Atlanta — Jan 21, 2022
The Metropolitan North Georgia Water Planning District’s (Metro Water District) announced the District-wide winner for the 20th annual middle school essay contest, Samarth Iyengar from Kittredge Magnet School, as well as 14 other regional winners. This year’s contest focused on the unique nature of the region’s water resources and the critical role of water industry professionals.
The winning essay explains that the quality and availability of metro Atlanta’s water supply is impacted by our human actions, and suggests strategies for reducing water pollution and waste, such as avoiding watering lawns and not littering.
“Everyone can do their part to help conserve and keep our water clean,” Iyengar wrote in his essay.
Iyengar received a $500 prize in the contest, which asked entrants to write a 300-500 word essay addressing their choice of two topics. Students had the option of highlighting an essential water career or illustrating why a clean, abundant water supply is essential for the region.
Katie Ferrell, a student at Crossroads Christian School in Fayette County, was named the District-wide runner-up. Her essay discusses the challenges that metro Atlanta faces with access to a limited water supply and how, despite these limitations, the region continues to improve its conservation efforts.
“While we are moving in the right direction, it is still vital to work hard to conserve water in an effort to care for the environment and keep clean water available for everyone in the Metro Atlanta area,” Ferrell wrote.
In the 20 years that the Metro Water District has sponsored the annual essay contest, this outreach activity has challenged thousands of middle school students to think critically about the conservation and the protection of water resources in the region. This year, more than 500 students from across the 15-county region participated.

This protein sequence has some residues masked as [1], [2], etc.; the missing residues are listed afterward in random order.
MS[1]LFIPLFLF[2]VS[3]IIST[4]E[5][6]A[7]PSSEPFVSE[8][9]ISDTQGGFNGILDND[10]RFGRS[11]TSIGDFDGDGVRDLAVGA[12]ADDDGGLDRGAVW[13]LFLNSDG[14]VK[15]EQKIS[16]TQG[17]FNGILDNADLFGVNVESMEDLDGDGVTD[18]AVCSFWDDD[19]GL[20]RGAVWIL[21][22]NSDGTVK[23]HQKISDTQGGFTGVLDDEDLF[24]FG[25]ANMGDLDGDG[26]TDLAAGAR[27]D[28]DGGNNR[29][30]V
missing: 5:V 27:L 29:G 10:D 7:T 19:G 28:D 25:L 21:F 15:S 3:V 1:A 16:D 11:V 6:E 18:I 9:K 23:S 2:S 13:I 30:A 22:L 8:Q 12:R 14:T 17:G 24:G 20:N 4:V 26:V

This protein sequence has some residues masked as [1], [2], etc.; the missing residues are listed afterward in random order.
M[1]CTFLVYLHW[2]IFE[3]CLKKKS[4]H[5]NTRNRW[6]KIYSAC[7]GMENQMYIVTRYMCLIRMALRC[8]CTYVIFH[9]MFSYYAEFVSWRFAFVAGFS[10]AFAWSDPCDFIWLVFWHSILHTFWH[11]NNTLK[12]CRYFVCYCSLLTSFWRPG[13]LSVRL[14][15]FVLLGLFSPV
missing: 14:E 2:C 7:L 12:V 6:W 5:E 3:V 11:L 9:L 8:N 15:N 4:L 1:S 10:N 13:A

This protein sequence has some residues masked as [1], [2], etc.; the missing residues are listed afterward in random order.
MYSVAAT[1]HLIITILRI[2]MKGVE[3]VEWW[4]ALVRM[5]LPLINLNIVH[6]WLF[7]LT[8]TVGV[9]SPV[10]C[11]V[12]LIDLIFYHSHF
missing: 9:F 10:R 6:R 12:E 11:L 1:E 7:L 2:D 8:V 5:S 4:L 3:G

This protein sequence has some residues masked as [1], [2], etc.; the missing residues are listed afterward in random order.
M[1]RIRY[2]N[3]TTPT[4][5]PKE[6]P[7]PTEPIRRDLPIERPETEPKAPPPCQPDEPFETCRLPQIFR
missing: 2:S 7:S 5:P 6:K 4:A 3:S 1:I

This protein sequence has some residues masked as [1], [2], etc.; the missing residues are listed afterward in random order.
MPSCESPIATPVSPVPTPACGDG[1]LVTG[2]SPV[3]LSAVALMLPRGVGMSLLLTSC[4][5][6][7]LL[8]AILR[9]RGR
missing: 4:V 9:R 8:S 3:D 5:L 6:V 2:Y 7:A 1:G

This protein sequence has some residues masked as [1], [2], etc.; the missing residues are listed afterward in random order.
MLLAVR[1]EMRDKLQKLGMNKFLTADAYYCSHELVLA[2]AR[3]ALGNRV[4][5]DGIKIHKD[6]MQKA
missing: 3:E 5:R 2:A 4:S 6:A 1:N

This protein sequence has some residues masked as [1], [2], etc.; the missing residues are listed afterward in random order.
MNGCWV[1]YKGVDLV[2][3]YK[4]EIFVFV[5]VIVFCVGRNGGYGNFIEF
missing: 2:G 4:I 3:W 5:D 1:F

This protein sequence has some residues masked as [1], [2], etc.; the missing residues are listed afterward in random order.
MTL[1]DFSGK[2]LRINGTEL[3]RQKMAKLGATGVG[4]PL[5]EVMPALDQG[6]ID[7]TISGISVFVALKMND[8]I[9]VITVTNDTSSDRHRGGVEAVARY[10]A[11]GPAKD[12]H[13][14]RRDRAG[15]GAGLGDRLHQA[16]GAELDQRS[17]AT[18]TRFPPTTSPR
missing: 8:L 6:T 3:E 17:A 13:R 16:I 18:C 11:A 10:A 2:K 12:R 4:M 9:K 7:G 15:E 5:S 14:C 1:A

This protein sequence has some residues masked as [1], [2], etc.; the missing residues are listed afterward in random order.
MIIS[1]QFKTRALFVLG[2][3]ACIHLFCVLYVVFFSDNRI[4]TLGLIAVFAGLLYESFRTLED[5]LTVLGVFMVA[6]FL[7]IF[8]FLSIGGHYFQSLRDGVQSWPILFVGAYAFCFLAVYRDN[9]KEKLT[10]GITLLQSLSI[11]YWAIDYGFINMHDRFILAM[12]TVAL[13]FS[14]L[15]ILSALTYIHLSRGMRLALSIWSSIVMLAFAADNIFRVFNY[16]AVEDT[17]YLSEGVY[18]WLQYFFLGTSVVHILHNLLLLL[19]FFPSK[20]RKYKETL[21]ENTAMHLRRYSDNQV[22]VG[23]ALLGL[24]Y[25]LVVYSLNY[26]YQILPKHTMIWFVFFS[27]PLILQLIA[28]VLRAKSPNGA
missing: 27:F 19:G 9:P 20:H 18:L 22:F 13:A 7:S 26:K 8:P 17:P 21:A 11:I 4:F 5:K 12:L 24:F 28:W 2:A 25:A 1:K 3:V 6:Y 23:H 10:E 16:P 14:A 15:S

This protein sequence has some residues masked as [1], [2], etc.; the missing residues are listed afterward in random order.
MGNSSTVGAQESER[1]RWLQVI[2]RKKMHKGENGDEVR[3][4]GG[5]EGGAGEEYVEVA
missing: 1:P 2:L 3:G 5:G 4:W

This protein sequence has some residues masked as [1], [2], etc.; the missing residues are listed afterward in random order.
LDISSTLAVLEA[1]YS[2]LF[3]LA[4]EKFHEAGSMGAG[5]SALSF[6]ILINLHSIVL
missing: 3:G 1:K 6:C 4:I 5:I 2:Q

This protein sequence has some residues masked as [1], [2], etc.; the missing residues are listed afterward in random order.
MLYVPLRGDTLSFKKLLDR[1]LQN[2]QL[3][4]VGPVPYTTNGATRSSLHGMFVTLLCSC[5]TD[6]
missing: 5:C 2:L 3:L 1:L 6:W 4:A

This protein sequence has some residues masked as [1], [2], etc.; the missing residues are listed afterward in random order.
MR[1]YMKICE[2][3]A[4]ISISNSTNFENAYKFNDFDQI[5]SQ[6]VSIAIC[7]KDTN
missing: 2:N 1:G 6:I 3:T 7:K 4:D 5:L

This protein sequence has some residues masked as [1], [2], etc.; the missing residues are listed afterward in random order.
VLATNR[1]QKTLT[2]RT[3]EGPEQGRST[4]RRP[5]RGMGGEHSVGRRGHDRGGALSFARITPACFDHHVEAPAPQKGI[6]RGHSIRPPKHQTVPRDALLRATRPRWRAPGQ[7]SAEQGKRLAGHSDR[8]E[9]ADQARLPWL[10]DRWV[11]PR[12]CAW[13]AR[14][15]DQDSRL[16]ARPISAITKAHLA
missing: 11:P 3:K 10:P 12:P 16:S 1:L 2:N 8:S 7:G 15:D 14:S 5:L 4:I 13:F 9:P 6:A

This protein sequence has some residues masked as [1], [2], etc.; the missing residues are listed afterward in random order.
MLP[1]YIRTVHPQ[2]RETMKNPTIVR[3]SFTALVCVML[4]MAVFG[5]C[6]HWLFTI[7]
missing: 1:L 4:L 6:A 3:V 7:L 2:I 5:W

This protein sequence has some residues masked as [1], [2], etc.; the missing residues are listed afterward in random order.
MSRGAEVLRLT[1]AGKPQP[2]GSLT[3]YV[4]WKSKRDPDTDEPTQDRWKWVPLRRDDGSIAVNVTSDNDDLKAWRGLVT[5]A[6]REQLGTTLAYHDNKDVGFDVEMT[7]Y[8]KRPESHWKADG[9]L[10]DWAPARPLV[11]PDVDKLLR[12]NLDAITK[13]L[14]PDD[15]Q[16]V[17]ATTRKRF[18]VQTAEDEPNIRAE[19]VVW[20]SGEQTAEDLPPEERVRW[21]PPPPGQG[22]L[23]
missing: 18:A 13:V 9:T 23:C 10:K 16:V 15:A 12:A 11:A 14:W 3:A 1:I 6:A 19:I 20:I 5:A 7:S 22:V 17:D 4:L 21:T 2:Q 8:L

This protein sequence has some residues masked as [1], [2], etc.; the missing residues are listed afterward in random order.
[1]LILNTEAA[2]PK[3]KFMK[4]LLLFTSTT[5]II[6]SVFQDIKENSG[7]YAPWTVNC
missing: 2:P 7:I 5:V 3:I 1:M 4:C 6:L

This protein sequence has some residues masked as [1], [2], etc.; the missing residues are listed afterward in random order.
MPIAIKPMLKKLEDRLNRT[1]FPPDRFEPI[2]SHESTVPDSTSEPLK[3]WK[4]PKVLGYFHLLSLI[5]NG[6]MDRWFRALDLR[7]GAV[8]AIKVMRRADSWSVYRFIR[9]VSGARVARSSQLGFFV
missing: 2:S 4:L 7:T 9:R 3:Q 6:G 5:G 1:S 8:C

“We are so proud of this year’s essay contest participants,” said Metro Water District Chairman Glenn Page. “Their essays highlight the critical role that water infrastructure and water professionals play in our society and reiterate the importance of our collective efforts to protect this vital resource.”
The annual essay contest is one of many educational outreach initiatives conducted by the Metro Water District to raise awareness about conservation efforts and the importance of water quality preservation in the Atlanta region. Visit My Drop Counts for tips on how you can conserve water and the Clean Water Campaign to learn how you can help prevent stormwater pollution.
2021 Essay Contest Winners
- Marin Zocca, The Galloway School, City of Atlanta
- Sawyer Swift, Woodstock Middle School, Cherokee County
- Ava Canales, Morrow Middle School, Clayton County
- Raina Banerjee, Simpson Middle School, Cobb County
- Piper Spier, Carolyn Barron Montessori School, Coweta County
- District-Wide Winner: Samarth Iyengar, Kittredge Magnet School for High Achievers, DeKalb County
- Annalyse McGhee, Stewart Middle School, Douglas County
- District-Wide Runner-up: Katie Ferrell, Crossroads Christian School, Fayette County
- Brooke Adams, Vickery Creek Middle School, Forsyth County
- Hanan Rehman, Amana Academy, Fulton County
- Jiya Mahajan, Coleman Middle School, Gwinnett County
- Sadie Wallis, Lanier Christian Academy, Hall County
- Zoe Tillman, Strong Rock Christian School, Henry County
- Ella Lucas, Austin Middle School, Paulding County
- Kaitlyn Dougherty, Young Americans Christian School, Rockdale County
About the Metropolitan North Georgia Water Planning District (Metro Water District)
The Metropolitan North Georgia Water Planning District is dedicated to developing comprehensive regional and watershed-specific water resources plans to be implemented by local governments in the 15-county metro Atlanta region, which includes Bartow, Cherokee, Clayton, Cobb, Coweta, DeKalb, Douglas, Fayette, Forsyth, Fulton, Gwinnett, Hall, Henry, Paulding and Rockdale counties. These plans conserve public water supplies, protect water quality and recreational value of the waters and minimize potential adverse impacts of development on waters in and downstream of the region. Learn more at www.northgeorgiawater.org.
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